• Symptoms of these tumors include: weight gain fluid retention (leading to bloating) unusual excess hair growth unusual skin changes If the tumor presses against other organs, it may cause symptoms such as abdominal pain, an unusual feeling of fullness[mskcc.org]
    • Adrenocortical carcinoma is discovered as part of a physical examination for abdominal pain.[cancer.uvahealth.com]
    • These symptoms include abdominal pain, a feeling of fullness in the belly, or trouble eating because the stomach feels full quickly.[yalesurgery.org]
    • Hormonally inactive tumours present as palpable masses, abdominal pain or with evidence of metastasis. [radiopaedia.org]
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  • musculoskeletal
    Back Pain
    • Although in some cases, they are found incidentally, during either examination or radiologic imaging, nonfunctional ACs typically present with any of the following: Fever Weight loss Abdominal pain and tenderness Back pain Abdominal fullness Symptoms[emedicine.medscape.com]
    • For nonfunctional tumors, signs and symptoms include fever, weight loss, abdominal, flank and back pain.[symptoma.com]
    • pain caused by mass effect Highly necrotic tumors may cause fever and clinically simulate infectious process Tend to invade adrenal vein, vena cava, adjacent kidney and retroperitoneum; may cause thromboemboli Metastases to liver (60%), regional lymph[pathologyoutlines.com]
    • pain to overt hormonal syndromes when the tumors become biochemically active.[jcancer.org]
    • pain Abdominal fullness Symptoms related to metastases See Clinical Presentation for more detail.[emedicine.medscape.com]
    Muscle Weakness
    • High levels of cortisol may cause patients to develop Cushing's syndrome, characterized by obesity, high blood pressure, edema, muscle weakness, thin skin, easy bruising and increased blood sugar.[montefiore.org]
    • weakness in the legs bruising in the body excessive weight gain in the chest and abdomen Both functioning and nonfunctioning tumors can cause abdominal pain if they become enlarged.[healthline.com]
    • Conn syndrome (mineralcorticoid excess) is marked by high blood pressure which can result in headache and hypokalemia (low serum potassium, which can in turn produce muscle weakness, confusion, and palpitations) low plasma renin activity, and high serum[en.wikipedia.org]
  • more...
  • cardiovascular
    Palpitations
    • It can cause high blood pressure, headaches, panic attacks, and heart palpitations.[dartmouth-hitchcock.org]
    • Conn syndrome (mineralcorticoid excess) is marked by high blood pressure which can result in headache and hypokalemia (low serum potassium, which can in turn produce muscle weakness, confusion, and palpitations) low plasma renin activity, and high serum[en.wikipedia.org]
  • more...
  • urogenital
    Amenorrhea
    • Hirsutism, facial acne, oligo/amenorrhea, and increased libido all are possible presenting symptoms.[emedicine.medscape.com]
    Flank Pain
    • Regarding clinical features, 14 patients presented with flank pain, 8 patients presented generalized edema or general weakness. 3 patients presented with virilizing features.[sages.org]
    • Non-functional tumors (about 40%, authorities vary) usually present with abdominal or flank pain, varicocele and renal vein thrombosis or they may be asymptomatic and detected incidentally.[en.wikipedia.org]
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  • psychiatrical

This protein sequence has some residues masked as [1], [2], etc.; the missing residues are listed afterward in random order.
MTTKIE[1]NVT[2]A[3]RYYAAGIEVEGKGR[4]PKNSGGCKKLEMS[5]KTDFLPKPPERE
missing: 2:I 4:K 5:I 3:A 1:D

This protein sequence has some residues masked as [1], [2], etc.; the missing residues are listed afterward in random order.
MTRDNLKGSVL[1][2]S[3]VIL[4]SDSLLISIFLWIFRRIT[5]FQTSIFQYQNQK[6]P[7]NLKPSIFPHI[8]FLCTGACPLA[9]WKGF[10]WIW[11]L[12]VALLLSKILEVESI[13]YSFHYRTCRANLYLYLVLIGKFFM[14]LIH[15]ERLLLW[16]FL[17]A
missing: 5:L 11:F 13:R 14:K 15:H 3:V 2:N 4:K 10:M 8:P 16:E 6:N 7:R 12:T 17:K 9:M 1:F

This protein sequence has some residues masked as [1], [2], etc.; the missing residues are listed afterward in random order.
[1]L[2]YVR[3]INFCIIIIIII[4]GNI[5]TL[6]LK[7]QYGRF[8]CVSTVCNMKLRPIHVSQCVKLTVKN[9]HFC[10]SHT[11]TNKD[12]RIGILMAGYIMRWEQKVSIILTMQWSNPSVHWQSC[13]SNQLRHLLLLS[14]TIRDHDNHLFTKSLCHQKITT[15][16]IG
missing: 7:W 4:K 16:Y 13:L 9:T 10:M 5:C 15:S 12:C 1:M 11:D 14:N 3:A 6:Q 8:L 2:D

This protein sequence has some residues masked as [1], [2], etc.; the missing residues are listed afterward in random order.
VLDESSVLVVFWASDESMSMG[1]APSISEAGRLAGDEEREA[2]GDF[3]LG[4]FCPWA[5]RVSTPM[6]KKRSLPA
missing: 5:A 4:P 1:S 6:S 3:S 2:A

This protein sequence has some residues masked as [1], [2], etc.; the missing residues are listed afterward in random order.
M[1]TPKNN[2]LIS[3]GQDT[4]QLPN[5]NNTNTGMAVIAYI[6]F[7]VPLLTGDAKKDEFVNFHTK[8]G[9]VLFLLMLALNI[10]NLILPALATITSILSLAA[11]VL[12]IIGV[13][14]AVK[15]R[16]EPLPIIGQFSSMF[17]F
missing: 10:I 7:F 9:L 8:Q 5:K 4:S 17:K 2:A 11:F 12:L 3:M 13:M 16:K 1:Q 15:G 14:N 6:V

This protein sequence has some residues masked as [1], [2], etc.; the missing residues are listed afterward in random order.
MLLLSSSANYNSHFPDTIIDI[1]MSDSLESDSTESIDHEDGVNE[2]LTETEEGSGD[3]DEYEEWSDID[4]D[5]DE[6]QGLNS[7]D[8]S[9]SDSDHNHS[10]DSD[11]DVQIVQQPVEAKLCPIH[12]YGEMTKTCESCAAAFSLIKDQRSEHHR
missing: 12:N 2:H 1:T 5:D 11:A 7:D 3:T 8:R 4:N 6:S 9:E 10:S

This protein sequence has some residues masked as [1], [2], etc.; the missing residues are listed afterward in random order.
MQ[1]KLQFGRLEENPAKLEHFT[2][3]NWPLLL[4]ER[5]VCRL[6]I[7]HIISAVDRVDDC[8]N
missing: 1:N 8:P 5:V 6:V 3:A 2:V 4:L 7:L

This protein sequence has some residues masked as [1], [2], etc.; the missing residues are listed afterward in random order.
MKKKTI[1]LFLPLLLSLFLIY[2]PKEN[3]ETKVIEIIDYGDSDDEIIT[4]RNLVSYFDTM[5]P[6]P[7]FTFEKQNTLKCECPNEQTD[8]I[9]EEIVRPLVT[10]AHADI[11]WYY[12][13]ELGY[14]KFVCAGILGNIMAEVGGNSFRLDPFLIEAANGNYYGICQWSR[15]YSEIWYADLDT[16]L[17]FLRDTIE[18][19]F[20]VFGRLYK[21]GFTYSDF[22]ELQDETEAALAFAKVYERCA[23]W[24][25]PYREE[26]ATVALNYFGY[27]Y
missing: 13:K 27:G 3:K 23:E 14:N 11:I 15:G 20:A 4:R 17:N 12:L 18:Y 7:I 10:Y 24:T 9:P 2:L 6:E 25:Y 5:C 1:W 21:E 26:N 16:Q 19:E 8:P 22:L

Decreased Libido
    • Feminization (estrogen excess) is most readily noted in men, and includes breast enlargement, decreased libido and impotence.[en.wikipedia.org]
    • Women with virilizing adrenal cancer present with marked body hair growth, male pattern baldness, deepening voice, breast atrophy, clitoral enlargement, decreased libido and irregular periods.[csrf.net]
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  • Workup

    All hormonal syndromes need to be confirmed with laboratory testing. In Cushing syndrome, the laboratory findings include increased urine cortisol and serum glucose. Adrenal virilism is confirmed by the finding of an excess of low serum potassium, low plasma renin activity and also high serum aldosterone. Exces serum estrogen depicts feminization [8]. To identify the site of the tumor, imaging studies of the abdomen, such as CT scans and magnetic resonance imaging are useful. They aid in differentiating ACC from other masses and in determining the extent of invasion of the tumor into surrounding tissues and organs. CT scans of the chest and bone scans are routinely performed to examine for metastases to the bones or lungs.

    Laboratory

    Serum
    Androgens Increased
    • Testosterone and other androgens: increased facial and body hair, particularly in females deepened voice in females Estrogen: early signs of puberty in children enlarged breast tissue in males Aldosterone: weight gain high blood pressure Cortisol: high[healthline.com]
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  • Urine
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  • Imaging

    X-ray
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  • CT
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  • Treatment

    Presently, the major treatment is total surgical excision of the tumor. This can be done even if the tumor has invaded large blood vessels like inferior vena cava or the renal vein. The 5-year survival rate after a successful surgery is around 60% however, majority of the patients are not surgical candidates [9]. For patients who are not surgical candidates, radiation therapy and radiofrequency ablation are used as palliation. For chemotherapy regimens, the drug mitotane and other standard cytotoxic drugs are used. Mitotane is an inhibitor of steroid synthesis and this is toxic to the cells of the adrenal cortex.

    Prognosis